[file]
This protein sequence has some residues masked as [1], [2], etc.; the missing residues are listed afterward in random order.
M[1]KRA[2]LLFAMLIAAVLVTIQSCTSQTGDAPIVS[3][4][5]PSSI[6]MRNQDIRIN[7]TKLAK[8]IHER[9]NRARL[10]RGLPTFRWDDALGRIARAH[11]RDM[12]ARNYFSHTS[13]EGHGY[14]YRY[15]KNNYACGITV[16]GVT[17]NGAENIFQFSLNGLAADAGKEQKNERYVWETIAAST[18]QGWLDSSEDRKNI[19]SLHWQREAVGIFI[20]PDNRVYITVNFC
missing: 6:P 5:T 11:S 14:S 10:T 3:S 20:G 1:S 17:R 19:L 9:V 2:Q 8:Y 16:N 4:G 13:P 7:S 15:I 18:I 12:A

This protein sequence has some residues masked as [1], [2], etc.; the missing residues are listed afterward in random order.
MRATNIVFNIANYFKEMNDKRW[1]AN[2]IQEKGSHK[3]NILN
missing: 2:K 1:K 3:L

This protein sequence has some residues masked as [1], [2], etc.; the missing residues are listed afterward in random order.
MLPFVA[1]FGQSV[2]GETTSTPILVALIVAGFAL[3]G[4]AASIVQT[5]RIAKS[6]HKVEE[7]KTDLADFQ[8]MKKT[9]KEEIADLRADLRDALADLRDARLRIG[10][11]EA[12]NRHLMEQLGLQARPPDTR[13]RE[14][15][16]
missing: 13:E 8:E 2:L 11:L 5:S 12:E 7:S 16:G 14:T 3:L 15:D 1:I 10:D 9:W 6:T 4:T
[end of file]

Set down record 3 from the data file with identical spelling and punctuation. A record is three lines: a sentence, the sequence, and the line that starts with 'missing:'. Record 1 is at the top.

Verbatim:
This protein sequence has some residues masked as [1], [2], etc.; the missing residues are listed afterward in random order.
MLPFVA[1]FGQSV[2]GETTSTPILVALIVAGFAL[3]G[4]AASIVQT[5]RIAKS[6]HKVEE[7]KTDLADFQ[8]MKKT[9]KEEIADLRADLRDALADLRDARLRIG[10][11]EA[12]NRHLMEQLGLQARPPDTR[13]RE[14][15][16]
missing: 13:E 8:E 2:L 11:L 5:S 12:E 7:S 16:G 14:T 3:L 15:D 1:I 10:D 9:W 6:T 4:T